Stephen Stills - guitar, piano, banjo, lead vocals; Chris Hillman - guitar, mandolin, lead vocals; Al Perkins - pedal steel, guitar; Paul Harris - keyboards; Calvin "Fuzzy" Samuels - bass; Dallas Taylor - drums; Joe Lala - percussion, vocals; Guest: David Crosby - guitar, vocals; Guest: Graham Nash - vocals
Following the monumental success of the first Crosby, Stills & Nash album and its follow-up, Déjà vu, which added Neil Young to the equation, this volatile group again went their separate ways. During the latter part of 1971, Stephen Stills, who was a prolific songwriter at the time, began sessions at Criteria Studios in Miami for what was initially intended to be his third solo album. He recruited a stellar roster of Laurel Canyon musicians to work on the sessions. The remarkable chemistry of the musicians that Stills had assembled was so strong that it became obvious that this unit could become a full-blown band. With a double album completed and despite not having a name, the group embarked on a brief tour. Outside a train station in Manassas, Virginia, a photo was taken of the entourage, giving birth to the band's name and supplying the album cover.
Although the bulk of the band's material was composed by Stills, Chris Hillman, one of the founding members of The Byrds and Flying Burrito Brothers, became Stills' primary partner in this new aggregation, also supplying material and playing a major role in the new group's musical direction. Stills relished the collaboration, as Hillman complimented Stills, rather than competing with him, which was a refreshing change after all the ego battles of CSN&Y. The group also featured the talents of multi-instrumentalist Al Perkins (another ex-Burrito Brother) on second lead guitar and pedal steel and veteran session keyboardist Paul Harris. The rhythm section included Calvin Samuels, who had played bass on the 1970 CSN&Y tour, Dallas Taylor, who played drums on the earlier CSN&Y tours and on both albums, plus ex-Blues Image percussionist Joe Lala, who added additional flavor. The group rapidly became one of the most exciting and versatile bands of the era, equally comfortable with rock, blues, country, folk, bluegrass or Latin flavored jams and playing all extremely well.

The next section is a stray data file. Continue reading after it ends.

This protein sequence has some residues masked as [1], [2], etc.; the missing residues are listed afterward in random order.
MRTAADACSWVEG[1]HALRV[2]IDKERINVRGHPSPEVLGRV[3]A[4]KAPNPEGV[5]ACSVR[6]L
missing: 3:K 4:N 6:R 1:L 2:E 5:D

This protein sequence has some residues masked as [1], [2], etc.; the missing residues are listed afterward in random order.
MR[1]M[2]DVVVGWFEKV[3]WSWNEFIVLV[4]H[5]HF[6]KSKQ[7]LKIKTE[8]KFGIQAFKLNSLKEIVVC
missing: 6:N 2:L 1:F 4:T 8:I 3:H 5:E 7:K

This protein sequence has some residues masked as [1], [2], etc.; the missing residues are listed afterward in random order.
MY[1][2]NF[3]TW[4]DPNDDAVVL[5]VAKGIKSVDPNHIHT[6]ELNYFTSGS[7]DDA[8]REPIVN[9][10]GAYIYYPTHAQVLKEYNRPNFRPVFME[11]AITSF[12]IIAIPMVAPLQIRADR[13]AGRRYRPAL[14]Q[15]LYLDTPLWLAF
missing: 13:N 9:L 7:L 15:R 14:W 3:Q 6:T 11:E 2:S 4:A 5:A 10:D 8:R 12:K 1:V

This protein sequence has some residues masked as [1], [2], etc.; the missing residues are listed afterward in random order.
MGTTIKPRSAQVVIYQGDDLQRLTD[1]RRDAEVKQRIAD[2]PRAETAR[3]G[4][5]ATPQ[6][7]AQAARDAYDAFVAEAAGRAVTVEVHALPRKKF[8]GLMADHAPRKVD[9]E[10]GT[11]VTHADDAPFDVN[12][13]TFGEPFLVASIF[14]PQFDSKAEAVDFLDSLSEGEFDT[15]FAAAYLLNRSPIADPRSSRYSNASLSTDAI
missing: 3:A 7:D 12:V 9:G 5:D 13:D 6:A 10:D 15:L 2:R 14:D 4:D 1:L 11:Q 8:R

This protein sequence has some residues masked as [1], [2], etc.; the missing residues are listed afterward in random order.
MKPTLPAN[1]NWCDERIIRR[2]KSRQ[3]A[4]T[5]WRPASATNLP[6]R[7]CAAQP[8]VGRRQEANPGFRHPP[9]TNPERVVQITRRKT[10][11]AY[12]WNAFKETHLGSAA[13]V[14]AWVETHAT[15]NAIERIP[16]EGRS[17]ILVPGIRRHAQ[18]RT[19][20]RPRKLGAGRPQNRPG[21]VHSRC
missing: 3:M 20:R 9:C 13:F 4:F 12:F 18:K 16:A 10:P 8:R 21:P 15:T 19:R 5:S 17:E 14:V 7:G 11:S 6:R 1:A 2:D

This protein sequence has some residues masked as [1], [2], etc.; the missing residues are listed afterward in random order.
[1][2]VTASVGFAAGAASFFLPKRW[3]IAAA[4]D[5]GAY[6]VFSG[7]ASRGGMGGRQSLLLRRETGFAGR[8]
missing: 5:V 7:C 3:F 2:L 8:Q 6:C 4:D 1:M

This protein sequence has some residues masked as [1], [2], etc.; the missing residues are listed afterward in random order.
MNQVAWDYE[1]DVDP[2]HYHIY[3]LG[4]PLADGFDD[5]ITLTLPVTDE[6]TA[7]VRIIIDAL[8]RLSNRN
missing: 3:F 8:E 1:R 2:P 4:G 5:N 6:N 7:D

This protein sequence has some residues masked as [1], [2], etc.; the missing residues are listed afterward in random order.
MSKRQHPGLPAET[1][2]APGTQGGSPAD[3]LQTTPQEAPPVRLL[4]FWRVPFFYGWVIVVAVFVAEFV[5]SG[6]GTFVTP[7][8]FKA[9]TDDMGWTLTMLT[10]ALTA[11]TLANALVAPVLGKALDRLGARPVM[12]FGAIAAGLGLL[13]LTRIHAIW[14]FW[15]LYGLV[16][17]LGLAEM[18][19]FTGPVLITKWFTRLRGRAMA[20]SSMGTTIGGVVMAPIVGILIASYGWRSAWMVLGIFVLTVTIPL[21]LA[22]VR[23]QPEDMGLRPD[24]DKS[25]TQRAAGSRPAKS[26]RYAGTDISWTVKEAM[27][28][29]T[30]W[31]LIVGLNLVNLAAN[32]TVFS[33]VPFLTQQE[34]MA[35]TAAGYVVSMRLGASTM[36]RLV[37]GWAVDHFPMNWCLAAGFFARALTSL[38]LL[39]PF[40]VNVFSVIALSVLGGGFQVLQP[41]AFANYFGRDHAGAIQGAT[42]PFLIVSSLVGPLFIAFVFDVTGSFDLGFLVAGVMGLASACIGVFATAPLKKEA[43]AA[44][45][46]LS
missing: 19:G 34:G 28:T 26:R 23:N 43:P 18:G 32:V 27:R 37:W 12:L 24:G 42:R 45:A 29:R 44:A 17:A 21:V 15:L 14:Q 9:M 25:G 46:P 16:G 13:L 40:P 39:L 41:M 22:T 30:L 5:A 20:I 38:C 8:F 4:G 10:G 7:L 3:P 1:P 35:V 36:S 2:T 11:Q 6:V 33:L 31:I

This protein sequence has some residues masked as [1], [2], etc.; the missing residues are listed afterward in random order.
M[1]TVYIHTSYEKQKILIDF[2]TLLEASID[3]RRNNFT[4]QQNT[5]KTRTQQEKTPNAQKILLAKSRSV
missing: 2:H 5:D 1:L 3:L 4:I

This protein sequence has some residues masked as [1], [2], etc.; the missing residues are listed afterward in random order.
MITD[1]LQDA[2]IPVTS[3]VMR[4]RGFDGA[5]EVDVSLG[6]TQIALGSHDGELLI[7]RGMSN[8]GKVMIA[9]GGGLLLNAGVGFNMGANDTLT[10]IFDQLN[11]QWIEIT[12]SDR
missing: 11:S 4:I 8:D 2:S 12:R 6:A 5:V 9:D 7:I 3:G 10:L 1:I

With such an inspired group of musicians and a wealth of material from which to draw upon, the group's concerts were often marathon affairs. The basic format was to perform two electric sets that focused on the best of the Manassas material (with a few choice older gems thrown in for good measure) with an acoustic set that often featured Flying Burrito Brothers material in between. When Manassas took the stage on October 7, 1973 on the final night of their Winterland engagement, they had no idea it would turn out to be one of their last performances. Performing a wealth of material from the acclaimed double album, a few choice numbers from their second album, Down The Road, and with a few surprises in store, it would turn out to be one of the most memorable performances.
The first set kicks off with a fully electric performance containing most of side one of the double album performed in sequence. Containing "The Song Of Love," "Rock & Roll Crazies/Cuban Bluegrass," "Jet Set (Sigh)," and "Anyway," this displays the diversity and spontaneous energy the group was well known for. Stills is in fine vocal form and the entire band is full of fire. Both Stills and Al Perkins, who plays impressive second lead guitar as well as pedal steel, provide the bulk of the solos and by this point in time, they had become quite adept at complimenting each other. Usually this impressive song cycle would conclude with the Hillmam-Stills composition "Both Of Us (Bound To Lose," but on this night Hillman leads the group into a fine rendition of The Byrds' hit, "So You Want To Be A Rock & Roll Star," providing an unexpected, but delightful conclusion to this 18-minute sequence. "Johnny's Garden" provides some tension release with its laidback folk-rock vibe before they conclude this initial electric portion of the show with the smoldering blues, "Go Back Home." A standout track from Stills' first solo album, this is nearly twice as long and features some of the most impressive guitar playing of the evening.